Not Quite Shanghai…

3


What are you first thoughts on China? The Great Wall maybe? Shanghai or Beijing? How about Dongguan in the Guangdong Province of China? Well, that’s where I spent a month of my summer teaching. If I were to tell you that it is a sightseeing hot-spot, full of tourist inspired shops and a variety of a fun and western friendly things to do, I would be lying. Terribly.

I arrived at Hong Kong airport, and spent the next five hours being driven through the Chinese – Hong Kong border (not the highlight of my journey to say the least). After those five, very long, hours I finally arrived in Dongguan. I lived in a flat (something which I wouldn’t recommend) in the Nancheng district of the city. Despite my unappetising accommodation, there are various aesthetically pleasing hotels in and around the city. The sky-high buildings are the first to catch your attention. I was often left mouth half ajar searching for the very top of the buildings, being met half way by the blinding light of the sun.

The weather during July and August in China however, is not quite the same as here in the U.K. Many of the children I worked with, for example, associate July and August with Typhoons and heavy storms. In the middle of my stay, I experienced my very first Typhoon. At around five o’clock in the afternoon, the outside became something like that of a scene from Jurassic Park. The electricity was cut off; candles were put to use, and the room I was in shook as a result of the thunder. Despite the typhoon though, the weather did improve, and I was able to enjoy blistering heat and sunshine.

The Nancheng district of Dongguan is well known for being the home to many enterprises such as Walmart and Nestle. Not only that, but it is also home to many factories which make and distribute clothing. In a vast developing country, this is not unusual, and I often found myself walking past dingy looking factories on my way to local shops.

Despite this industrial side to Dongguan, there were also many, many more pleasant parts to my stay. The food was always delicious, and cheap! The language barrier did occasionally hinder the process, for example, I once asked for a banana and got pineapple ice-cream instead – still very yummy! The best bits for me, surprisingly, were the bakeries. They supplied endless varieties of both sweet and savoury breads, and all sorts of milk and fruit drinks, including a lovely mango juice. However, if you want to try some authentic Chinese cuisine the best places to go are the street restaurants. I went to one restaurant in which the chef made her noodles from scratch in front of you, dividing the dough into the noodles we all know and love. The end product, a noodle soup, was the best I have ever tried!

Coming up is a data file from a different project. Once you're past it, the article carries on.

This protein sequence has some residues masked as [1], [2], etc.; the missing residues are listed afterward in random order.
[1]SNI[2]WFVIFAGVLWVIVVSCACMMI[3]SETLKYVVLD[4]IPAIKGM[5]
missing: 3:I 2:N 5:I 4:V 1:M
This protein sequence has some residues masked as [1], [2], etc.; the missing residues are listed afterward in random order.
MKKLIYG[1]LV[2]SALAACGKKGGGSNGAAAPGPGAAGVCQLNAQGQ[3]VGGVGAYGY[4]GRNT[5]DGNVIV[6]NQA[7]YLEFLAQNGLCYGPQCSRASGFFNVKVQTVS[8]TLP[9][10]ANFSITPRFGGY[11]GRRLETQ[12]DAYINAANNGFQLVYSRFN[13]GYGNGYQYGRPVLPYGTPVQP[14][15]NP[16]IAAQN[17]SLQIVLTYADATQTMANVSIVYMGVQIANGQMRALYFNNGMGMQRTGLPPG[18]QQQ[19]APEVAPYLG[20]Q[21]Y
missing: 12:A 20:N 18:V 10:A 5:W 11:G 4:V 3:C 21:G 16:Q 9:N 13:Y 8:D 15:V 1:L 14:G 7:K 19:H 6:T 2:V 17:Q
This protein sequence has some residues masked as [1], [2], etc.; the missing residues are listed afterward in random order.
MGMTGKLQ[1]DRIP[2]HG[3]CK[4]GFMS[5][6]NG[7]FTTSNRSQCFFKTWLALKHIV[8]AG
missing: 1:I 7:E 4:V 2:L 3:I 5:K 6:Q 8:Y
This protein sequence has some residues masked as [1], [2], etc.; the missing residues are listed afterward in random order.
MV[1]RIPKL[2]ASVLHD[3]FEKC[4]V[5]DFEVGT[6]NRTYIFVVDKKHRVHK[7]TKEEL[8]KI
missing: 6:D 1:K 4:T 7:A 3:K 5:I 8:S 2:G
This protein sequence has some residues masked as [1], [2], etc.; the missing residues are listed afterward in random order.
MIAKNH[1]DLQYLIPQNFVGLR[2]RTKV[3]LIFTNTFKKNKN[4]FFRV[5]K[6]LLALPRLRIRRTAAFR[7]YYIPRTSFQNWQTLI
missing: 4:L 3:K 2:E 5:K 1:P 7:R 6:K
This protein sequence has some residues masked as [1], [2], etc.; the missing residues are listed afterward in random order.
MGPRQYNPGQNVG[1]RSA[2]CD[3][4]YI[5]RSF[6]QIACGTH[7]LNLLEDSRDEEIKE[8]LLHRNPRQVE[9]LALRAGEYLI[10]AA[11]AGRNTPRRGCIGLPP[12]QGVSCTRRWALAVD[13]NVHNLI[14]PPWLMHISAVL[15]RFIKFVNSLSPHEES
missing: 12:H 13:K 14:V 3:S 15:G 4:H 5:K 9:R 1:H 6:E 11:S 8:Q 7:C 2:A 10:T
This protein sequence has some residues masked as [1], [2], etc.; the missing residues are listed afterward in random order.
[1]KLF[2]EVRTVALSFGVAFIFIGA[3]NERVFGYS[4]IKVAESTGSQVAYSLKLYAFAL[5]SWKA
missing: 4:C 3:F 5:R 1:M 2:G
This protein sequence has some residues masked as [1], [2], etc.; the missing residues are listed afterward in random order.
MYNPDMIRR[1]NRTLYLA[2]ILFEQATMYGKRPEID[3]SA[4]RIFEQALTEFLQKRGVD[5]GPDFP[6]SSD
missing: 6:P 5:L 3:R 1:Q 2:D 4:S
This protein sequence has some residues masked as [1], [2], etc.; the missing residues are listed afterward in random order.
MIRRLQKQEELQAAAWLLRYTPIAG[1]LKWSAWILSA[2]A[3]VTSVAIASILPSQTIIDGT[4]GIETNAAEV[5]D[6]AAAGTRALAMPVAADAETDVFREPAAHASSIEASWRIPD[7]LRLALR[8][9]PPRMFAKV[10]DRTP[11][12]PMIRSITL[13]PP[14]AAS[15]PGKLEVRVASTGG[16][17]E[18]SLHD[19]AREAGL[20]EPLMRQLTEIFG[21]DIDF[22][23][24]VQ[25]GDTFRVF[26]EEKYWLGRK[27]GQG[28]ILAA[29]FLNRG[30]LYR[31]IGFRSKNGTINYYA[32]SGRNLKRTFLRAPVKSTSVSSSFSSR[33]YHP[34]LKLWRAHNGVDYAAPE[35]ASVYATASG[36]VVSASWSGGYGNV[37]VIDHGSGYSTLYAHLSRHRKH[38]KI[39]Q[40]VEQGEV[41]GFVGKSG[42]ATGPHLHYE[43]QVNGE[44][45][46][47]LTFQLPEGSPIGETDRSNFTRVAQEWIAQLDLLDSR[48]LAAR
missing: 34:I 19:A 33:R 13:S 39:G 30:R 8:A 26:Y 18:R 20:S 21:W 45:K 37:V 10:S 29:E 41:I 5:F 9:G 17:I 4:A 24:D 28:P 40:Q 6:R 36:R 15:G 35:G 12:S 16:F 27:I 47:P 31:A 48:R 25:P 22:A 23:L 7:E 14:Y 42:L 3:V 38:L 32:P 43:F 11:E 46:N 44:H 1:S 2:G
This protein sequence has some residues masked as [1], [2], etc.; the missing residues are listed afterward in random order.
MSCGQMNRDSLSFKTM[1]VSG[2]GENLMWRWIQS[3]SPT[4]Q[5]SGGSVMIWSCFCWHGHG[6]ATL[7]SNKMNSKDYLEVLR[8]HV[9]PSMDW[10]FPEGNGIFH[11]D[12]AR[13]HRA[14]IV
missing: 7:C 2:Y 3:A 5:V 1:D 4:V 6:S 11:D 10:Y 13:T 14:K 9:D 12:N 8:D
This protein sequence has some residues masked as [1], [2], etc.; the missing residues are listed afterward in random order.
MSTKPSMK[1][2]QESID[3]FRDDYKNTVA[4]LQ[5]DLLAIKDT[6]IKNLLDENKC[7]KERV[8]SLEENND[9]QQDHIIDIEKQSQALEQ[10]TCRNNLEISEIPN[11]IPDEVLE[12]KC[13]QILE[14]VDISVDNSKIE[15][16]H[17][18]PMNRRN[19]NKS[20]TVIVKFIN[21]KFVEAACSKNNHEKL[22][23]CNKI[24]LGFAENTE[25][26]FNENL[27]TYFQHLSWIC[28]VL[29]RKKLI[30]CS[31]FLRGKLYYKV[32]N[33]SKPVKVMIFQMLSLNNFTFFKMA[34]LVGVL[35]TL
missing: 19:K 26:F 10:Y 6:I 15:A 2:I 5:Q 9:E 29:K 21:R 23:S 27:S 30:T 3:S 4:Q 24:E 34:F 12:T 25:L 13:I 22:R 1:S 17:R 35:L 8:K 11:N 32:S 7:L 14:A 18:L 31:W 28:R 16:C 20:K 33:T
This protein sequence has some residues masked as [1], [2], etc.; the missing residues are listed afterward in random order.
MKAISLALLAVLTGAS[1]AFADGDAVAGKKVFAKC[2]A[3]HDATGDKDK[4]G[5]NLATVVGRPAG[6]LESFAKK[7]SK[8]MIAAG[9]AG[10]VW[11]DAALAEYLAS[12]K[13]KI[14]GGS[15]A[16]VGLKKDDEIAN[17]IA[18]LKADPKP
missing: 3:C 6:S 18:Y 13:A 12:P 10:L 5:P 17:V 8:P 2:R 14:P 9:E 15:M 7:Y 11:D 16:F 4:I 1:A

Although Dongguan is not Beijing or Shanghai, it was definitely an experience. It was confusing, bemusing, terrifying, and amazing. On one occasion a woman nearly fell off her bike after staring at my blonde friend and me for a prolonged period. I would recommend exploring and experiencing the ‘other side’ of China to anyone and everyone ready for a complete and utter culture shock…

avatar

I'm currently in my third year of a film and English degree.

Discussion3 Comments

  1. avatar

    What Emily Clegg doesn’t mention or perhaps is not aware of, is that when she speaks of those wonderful street restaurants where you find “real” Chinese food is the fact that most of these place use recycle cooking oil. or the unsanitary cooking condition of the sidewalk places.

  2. avatar

    If the conditions were that bad, surely I would have become ill? You should not be afraid to try new things.

    Sasha Watson
    avatar

    I agree with Emily, I was in Shanghai and the street vendor food was unbelievable! It was all cooked properly, and I was fit as a fiddle for 3 months there. There’s so much competition that if anyone sold dodgy stuff, they wouldn’t be for long. Watching them make noodles is awesome as well, really enjoyed the article, lots of fond memories!

Leave A Reply